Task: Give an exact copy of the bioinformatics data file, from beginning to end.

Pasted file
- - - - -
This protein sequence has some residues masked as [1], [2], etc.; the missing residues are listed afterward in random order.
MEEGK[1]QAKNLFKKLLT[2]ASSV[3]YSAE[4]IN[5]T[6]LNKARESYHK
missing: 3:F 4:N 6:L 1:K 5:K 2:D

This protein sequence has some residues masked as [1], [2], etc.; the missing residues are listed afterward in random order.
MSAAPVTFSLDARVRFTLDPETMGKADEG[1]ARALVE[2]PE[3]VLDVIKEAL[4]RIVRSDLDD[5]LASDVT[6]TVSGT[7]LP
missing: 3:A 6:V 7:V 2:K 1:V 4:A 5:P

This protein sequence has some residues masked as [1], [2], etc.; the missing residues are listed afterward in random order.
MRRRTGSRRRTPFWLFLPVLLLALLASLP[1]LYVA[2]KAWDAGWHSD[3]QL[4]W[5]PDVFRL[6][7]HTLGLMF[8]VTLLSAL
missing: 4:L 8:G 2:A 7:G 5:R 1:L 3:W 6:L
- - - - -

This protein sequence has some residues masked as [1], [2], etc.; the missing residues are listed afterward in random order.
MEEGK[1]QAKNLFKKLLT[2]ASSV[3]YSAE[4]IN[5]T[6]LNKARESYHK
missing: 3:F 4:N 6:L 1:K 5:K 2:D

This protein sequence has some residues masked as [1], [2], etc.; the missing residues are listed afterward in random order.
MSAAPVTFSLDARVRFTLDPETMGKADEG[1]ARALVE[2]PE[3]VLDVIKEAL[4]RIVRSDLDD[5]LASDVT[6]TVSGT[7]LP
missing: 3:A 6:V 7:V 2:K 1:V 4:A 5:P

This protein sequence has some residues masked as [1], [2], etc.; the missing residues are listed afterward in random order.
MRRRTGSRRRTPFWLFLPVLLLALLASLP[1]LYVA[2]KAWDAGWHSD[3]QL[4]W[5]PDVFRL[6][7]HTLGLMF[8]VTLLSAL
missing: 4:L 8:G 2:A 7:G 5:R 1:L 3:W 6:L